A little over ten years ago I was trolling the acres of Brimfield, in Massachusetts looking for my usual diamonds in the rough. Think of Brimfield as endless farmland with countless antique estate sale finds, just begging to hop in your car to be taken home. I came across something unusual, though – beautifully hand-sewn lampshades. They weren’t grimy or tattered, but rather over-the-top AH-mazing! I purchased one from the artist selling them and over the following year, commissioned her to make several more for me.
Here’s a look at the shade that got me hooked:
I studied them closely and tried making my own. I got the hang of it, but I had a problem: other than stumbling across vintage-style wire frames at garage sales and other “picks” across the northeast, I didn’t know where to source the wire frames. Luckily for me, I came across Mary Maxwell and her website: Victorian Lampshade Supply.
Mary has been sewing truly beautiful victorian style lampshades for 38 years and has mastered her craft. Not only does she offer the wire frames for purchase on her website, she also carries the other materials needed for the lining, seams, fabric, trim, beads, and even the lamp bases themselves! But here is the BEST PART: she has created DVD’s to help you learn how to make these one-of-a-kind shades yourself!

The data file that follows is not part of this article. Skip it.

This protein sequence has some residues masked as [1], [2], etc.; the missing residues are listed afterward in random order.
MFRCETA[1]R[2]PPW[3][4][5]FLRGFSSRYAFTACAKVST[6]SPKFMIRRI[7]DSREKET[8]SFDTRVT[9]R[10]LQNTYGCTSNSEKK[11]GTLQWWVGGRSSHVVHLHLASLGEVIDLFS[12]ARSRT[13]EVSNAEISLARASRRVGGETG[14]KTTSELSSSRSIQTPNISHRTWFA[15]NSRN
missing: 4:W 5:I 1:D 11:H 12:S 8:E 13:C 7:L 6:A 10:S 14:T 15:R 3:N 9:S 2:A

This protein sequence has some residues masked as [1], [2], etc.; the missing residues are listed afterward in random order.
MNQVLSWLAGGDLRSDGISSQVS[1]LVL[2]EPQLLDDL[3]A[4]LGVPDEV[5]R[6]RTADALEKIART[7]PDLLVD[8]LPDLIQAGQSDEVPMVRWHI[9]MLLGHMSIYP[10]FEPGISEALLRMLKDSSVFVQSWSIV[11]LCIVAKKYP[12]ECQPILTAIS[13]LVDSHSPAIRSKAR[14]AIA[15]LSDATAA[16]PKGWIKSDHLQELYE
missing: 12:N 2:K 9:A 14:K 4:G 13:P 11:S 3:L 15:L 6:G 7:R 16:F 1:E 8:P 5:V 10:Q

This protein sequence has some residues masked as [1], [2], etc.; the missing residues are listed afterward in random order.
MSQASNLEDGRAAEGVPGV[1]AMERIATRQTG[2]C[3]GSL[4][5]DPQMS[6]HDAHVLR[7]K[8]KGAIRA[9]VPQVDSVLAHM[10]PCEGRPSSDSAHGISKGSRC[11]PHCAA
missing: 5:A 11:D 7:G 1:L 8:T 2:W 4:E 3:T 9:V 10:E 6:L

Here are just **some** of the lampshades Mary has made. The frames are available for purchase on her website:
I am a sewer who likes to make garments for my baby girl and the occasional quilt. But LAMPSHADES? I can’t stop! If you come from a quilting background, making lampshades are perfect for BUSTING into all those FAT QUARTERS you’ve been hoarding:-) If you start small (with a boudoir style lamp shade), they really don’t require that much fabric. I **do** recommend always sewing the lining fabric in (as boring as it may get) because if you don’t, you are liable to see the lightbulb outline directly through your outer fabric. The lining truly makes the light more diffuse and stops from having an ugly lightbulb appearing through your darling outer fabric.
Here are some “before” and “after” shots of the shades I made over the last 3 weeks.
The larger shade took me about 2 weeks to sew together (a few hours each night after the kiddos went to bed and 2 weekend days). The smaller shade took me about 2 days (16 hours.) I would like to point out that this process would probably go a little faster if I wasn’t a stickler for sewing on the trim. As you will see in Mary’s DVD’s (if you get one) she uses glue for that part and it looks like it saves a lot of time 🙂